Clay/water-based gel, while unknown in the electronics industry, has been used in welding applications due to its extreme resistance to heat. The product is easily applied and, due to its consistency, able to work its way into small spaces. After heat is applied, the water in the product begins to evaporate until a layer of gray clay is deposited on the circuit board. This clay is not as effective a shield as the wet product and should be reapplied once the water “burns off.”

Specialty ceramic fiber non-woven shields, previously relegated to aerospace and other demanding industries, offer a low thermal conductivity and low bio-persistence material (meaning that if the fibers are inhaled, they’re eliminated from the body within days). This material can be used at 1,100°C continuously, with excursions to 1650°C. This ceramic fiber material offers several advantages, including high-temperature stability, low thermal conductivity, high heat reflectance and the ability to be easily wrapped and cut to shape. Since these materials are compressible, they can also be easily fit between components, making it an ideal material for shielding.

To determine shielding effectiveness of various materials, a controlled heat source, simulating a rework process, was placed on a reference site on a 10-layer PCB. A BGA location, U3, was used as a reference site location to 235°C to within 5°C. The distance from this IC reference temperature to three separate components, a speaker (30.95mm), a battery (9.73mm) and connector (6.14mm) was measured (Figure 1). The maximum temperatures were observed during the simulated rework heat cycle at each of these locations. Between each measurement, the board was brought back to room temperature. The thermocouples were embedded at each of the device of interest locations, as well as at the control rework location. The thermocouples were connected to an ECD M.O.L.E. scan thermal profile scanning system that recorded the measurements (FIGURE 2). Five measurements were taken for each type of shielding material (FIGURE 3); notes were taken as to the suitability of the material to withstand further heat cycles, and the locations documented via photographs. Testing results are tabulated in FIGURE 6.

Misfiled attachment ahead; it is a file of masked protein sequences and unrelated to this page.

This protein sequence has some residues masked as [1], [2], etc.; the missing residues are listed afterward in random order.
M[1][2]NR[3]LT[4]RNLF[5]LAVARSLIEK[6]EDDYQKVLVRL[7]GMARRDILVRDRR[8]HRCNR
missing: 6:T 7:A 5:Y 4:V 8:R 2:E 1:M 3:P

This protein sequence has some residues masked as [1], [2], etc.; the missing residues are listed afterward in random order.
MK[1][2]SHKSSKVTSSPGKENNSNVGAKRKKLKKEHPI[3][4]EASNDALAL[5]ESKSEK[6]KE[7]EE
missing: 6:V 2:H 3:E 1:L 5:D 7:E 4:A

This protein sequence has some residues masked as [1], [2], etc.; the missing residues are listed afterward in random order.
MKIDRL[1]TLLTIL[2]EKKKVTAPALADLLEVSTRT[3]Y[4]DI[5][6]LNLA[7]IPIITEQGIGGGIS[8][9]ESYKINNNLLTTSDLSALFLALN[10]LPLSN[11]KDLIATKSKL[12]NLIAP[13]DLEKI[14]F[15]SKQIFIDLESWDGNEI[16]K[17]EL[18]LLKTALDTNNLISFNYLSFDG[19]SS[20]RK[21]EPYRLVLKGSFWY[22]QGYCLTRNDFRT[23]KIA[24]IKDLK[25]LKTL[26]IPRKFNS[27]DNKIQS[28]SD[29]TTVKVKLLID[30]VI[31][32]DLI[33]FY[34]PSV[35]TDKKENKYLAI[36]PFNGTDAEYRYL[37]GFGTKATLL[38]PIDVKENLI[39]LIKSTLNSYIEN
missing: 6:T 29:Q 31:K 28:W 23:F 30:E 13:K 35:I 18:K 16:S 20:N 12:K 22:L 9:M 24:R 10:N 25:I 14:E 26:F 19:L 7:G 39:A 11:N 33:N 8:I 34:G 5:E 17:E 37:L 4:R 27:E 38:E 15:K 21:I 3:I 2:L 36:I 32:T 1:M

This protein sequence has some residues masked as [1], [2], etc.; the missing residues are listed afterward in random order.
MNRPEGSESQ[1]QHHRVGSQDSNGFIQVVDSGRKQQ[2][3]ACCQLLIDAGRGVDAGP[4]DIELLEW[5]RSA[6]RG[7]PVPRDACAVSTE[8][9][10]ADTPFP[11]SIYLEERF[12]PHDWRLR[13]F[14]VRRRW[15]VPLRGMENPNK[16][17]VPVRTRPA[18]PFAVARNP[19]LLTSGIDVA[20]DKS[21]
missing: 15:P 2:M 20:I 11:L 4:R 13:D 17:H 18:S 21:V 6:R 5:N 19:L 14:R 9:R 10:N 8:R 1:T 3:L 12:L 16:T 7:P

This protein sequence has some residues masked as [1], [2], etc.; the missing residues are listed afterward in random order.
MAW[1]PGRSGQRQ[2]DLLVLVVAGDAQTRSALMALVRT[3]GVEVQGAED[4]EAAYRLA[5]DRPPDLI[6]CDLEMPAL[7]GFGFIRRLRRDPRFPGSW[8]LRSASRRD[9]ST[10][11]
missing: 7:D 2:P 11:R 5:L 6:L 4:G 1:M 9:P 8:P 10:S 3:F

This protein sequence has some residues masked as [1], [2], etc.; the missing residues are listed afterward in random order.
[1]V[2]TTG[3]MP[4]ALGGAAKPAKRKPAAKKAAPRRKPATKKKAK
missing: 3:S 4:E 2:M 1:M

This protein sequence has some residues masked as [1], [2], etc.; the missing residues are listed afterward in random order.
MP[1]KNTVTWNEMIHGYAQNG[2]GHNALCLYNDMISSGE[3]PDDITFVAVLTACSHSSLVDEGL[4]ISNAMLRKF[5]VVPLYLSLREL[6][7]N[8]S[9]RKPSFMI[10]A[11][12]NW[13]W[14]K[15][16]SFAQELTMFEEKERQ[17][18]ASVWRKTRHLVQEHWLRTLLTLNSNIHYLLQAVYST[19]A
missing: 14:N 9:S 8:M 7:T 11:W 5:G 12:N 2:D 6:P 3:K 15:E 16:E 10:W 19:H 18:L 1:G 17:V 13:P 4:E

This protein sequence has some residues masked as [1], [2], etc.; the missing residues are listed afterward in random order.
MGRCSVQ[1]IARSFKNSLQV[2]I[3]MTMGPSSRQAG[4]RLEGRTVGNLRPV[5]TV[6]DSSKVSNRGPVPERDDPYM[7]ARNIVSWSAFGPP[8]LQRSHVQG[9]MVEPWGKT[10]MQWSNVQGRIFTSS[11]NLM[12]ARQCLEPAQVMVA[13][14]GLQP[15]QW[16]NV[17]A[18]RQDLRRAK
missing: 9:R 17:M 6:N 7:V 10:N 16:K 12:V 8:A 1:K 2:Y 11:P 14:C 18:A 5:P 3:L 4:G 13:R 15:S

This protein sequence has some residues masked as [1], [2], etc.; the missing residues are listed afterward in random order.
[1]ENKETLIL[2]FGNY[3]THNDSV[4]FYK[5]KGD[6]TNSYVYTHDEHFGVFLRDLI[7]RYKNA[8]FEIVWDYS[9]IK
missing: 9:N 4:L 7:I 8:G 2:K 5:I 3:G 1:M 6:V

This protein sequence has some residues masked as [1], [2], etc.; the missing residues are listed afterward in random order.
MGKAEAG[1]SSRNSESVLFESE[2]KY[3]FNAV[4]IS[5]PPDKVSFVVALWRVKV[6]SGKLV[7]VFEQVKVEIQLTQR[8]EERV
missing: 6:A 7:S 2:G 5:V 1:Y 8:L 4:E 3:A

Figure 1. Thermocouples were placed on a speaker, connector, battery, and IC reference site.

Figure 2. Time vs. temperature at various points on test board, ceramic fiber shield material.


Figure 3. Shield materials used in study.

Figure 4. Ceramic fiber heat shield was then taped using Kapton tape to the board to protect the components.

Figure 5. View of clay/water gel applied to the board.

Figure 6. Maximum temperature in degrees C for various shielding materials at select locations on a PCB.


Through repeated measurement of maximum outlying component temperatures during the reflow process, Kapton tape proved worst in terms of effectiveness of the typical shielding materials tested. Surprisingly, the clay/water gel, which is unproven in the electronics industry in terms of material compatibility and remnant ionic residue, was determined to be the best performing heat-shield material. More testing is needed, as it is currently an unproven material. The second-best shield material that can be applied with polyimide tape was the ceramic fiber material. The next closest performing materials were, in order, copper tape, stainless steel shields, and finally Kapton tape.


1. J-STD-002, “Solderability Tests for Component Leads, Terminations, Lugs, Terminals and Wires,” June 2013.
2. Charles Mauney, “Thermal Considerations for Surface Mount Layouts,” Texas Instruments.
3. Jakob Dieterle, “Heat Management in Printed Circuit Boards,” Project Report 2010 MVK160 Mass Transit, May 11, 2010.

Adam Gaynor is a J-STD-CIS and a student at the University of Miami (OH). Bob Wettermann is president of BEST Inc. (;